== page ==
It is perhaps the worst nightmare of older cleared employees: with retirement on the horizon, something happens – an arrest, a security violation, or a positive drug test, for example – that threatens to jeopardize their security clearance.

Despite the wisdom and expertise gleaned from decades in the workforce, older workers are not immune to the personal or professional mistakes more often associated with their younger colleagues. With security clearance typically a condition of employment, a revocation of eligibility can result in termination of employment just a short time before hitting a key retirement milestone. As a result, many older workers who contact my office are concerned with their retirement first and their clearance second.

Will a Security Violation Tank Your Retirement?

Each case is fact-specific, but in assessing the extent to which we can salvage retirement-as-anticipated for an older worker suddenly facing clearance problems, we look initially at a couple key factors: (1) whether the clearance holder is a federal employee or contractor; and (2) the actual time until retirement.

The first distinction is important because retirement-age federal employees are focused on a date certain, while retirement-age contractors are focused on a number. Identifying the end goal can impact strategy.

Federal employees are required to reach a legally-mandated retirement age to the day before being eligible to begin immediately tapping their pension. This varies between age 57 and 62 for most employees outside certain fields like law enforcement and the foreign service. Miss it by just days and the result is a wait of years before being eligible for a pension.

Contractors, on the other hand, are generally not entitled to a pension. For these folks, the question is not one of reaching a specific date for the sake of reaching it (unless to draw Social Security), but whether retirement is financially feasible in light of an IRA or 401(k) balance.

Obviously, the longer one works, the more time that balance has to compound and be supplemented with employer and/or employee contributions before being tapped. But unlike their civil or foreign service brethren, contractors have other factors to consider. These include the potential of a severance package in exchange for a voluntary resignation; any opportunity for transfer into an uncleared role*; and the extent to which fighting a security clearance case might require taking an undesirable withdrawal from one’s retirement account.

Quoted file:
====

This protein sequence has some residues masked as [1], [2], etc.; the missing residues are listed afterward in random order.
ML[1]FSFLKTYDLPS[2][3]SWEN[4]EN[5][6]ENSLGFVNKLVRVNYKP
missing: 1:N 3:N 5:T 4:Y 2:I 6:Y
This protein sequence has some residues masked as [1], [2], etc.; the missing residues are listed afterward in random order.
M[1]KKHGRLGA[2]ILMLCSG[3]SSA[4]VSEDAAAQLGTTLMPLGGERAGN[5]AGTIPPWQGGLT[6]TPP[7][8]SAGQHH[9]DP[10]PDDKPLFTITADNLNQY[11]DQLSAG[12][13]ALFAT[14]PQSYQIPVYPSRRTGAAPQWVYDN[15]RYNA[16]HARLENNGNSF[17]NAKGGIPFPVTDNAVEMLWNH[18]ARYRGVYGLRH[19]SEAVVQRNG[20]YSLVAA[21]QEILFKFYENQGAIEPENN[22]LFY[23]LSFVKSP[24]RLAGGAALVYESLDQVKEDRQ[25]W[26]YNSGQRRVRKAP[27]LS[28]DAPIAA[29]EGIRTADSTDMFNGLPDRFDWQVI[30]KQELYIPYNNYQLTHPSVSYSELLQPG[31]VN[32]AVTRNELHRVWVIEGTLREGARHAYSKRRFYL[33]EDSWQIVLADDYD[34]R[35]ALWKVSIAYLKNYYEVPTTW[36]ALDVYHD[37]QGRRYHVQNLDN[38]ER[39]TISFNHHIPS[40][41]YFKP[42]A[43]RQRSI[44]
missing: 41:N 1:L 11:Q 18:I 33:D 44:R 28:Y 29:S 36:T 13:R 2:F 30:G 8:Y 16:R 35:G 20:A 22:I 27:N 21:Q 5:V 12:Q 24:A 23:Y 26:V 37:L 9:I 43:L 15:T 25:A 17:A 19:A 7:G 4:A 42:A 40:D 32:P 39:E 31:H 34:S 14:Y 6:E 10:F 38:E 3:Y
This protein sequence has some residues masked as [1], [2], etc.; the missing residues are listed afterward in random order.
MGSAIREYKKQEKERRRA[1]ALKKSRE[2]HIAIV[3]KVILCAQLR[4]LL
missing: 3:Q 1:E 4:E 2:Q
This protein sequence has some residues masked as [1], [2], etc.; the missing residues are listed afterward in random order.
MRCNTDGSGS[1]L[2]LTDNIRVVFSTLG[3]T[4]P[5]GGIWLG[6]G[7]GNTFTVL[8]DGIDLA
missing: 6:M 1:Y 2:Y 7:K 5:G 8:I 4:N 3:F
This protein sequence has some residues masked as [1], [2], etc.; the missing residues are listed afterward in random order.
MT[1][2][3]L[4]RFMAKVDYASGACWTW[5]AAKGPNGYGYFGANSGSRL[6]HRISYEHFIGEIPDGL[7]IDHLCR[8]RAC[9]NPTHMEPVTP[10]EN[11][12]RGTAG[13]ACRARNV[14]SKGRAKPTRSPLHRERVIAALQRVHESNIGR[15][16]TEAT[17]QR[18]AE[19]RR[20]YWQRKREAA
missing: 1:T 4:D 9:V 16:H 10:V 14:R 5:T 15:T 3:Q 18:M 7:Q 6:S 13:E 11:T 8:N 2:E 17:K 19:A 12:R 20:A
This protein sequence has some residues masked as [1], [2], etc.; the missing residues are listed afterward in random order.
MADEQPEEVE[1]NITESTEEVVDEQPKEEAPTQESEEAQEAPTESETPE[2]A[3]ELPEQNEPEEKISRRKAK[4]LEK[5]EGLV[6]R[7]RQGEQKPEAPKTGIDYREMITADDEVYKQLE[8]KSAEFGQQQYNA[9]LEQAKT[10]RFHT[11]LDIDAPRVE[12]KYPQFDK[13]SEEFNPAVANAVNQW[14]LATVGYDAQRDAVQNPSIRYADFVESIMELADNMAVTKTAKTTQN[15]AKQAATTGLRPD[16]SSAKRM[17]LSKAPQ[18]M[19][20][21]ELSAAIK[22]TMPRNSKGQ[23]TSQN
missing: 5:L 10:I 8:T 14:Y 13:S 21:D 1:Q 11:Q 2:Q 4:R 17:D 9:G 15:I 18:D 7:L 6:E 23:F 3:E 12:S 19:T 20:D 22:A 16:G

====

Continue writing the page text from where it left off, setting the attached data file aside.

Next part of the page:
Irrespective of whether or not we believe we can win the security clearance case, the best strategy for older federal employees is typically to slow-walk the process to the extent possible, taking advantage of all procedural due process steps and requesting extensions of time to respond – even if the employee has been placed on unpaid leave. That’s because under federal retirement rules, up to 6 months of unpaid leave counts as regular time worked for calculating retirement benefits. And in many cases, the employee is able to continue working for some time or obtain paid leave at least through the initial appeal stage, thereby buying additional time.

With DoD contractors – for whom a Statement of Reasons (SOR) is only a proposal to revoke their security clearance – a similar strategy is often effective. Most DoD contractors who have received an SOR can anticipate the ability to continue working with their clearance intact for 12-18 months before potentially seeing their clearance revoked. Security clearance suspensions while the administrative due process plays out are quite rare. Non-DoD contractors unfortunately have no such luck; a SOR for them typically means that their clearance has already been revoked and now they are looking at the immediate potential of either unpaid leave or termination.

Ultimately, all strategic considerations are dependent upon the actual time to retirement. Federal employees with a retirement date within 24 months, and contractors with a retirement date within 18 months from the first sign of clearance trouble can often salvage retirement-as-expected with the right strategy.


*In many federal agencies, all positions require a security clearance. Even in those that don’t, the agency has no legal obligation to transfer the employee to an uncleared position. Government contractors also have no obligation to transfer a once-cleared employee into an uncleared position, and many government contracts require that everyone working on the contract be cleared. However, some larger contractors have a commercial side of their business where transfer may be possible. 


This article is intended as general information only and should not be construed as legal advice. Consult an attorney regarding your specific situation. 

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Security Clearance Attorney Sean M. Bigley represents clients worldwide in security clearance denials and revocations. He is a former investigator for the U.S. Office of Personnel Management. For more information, please visit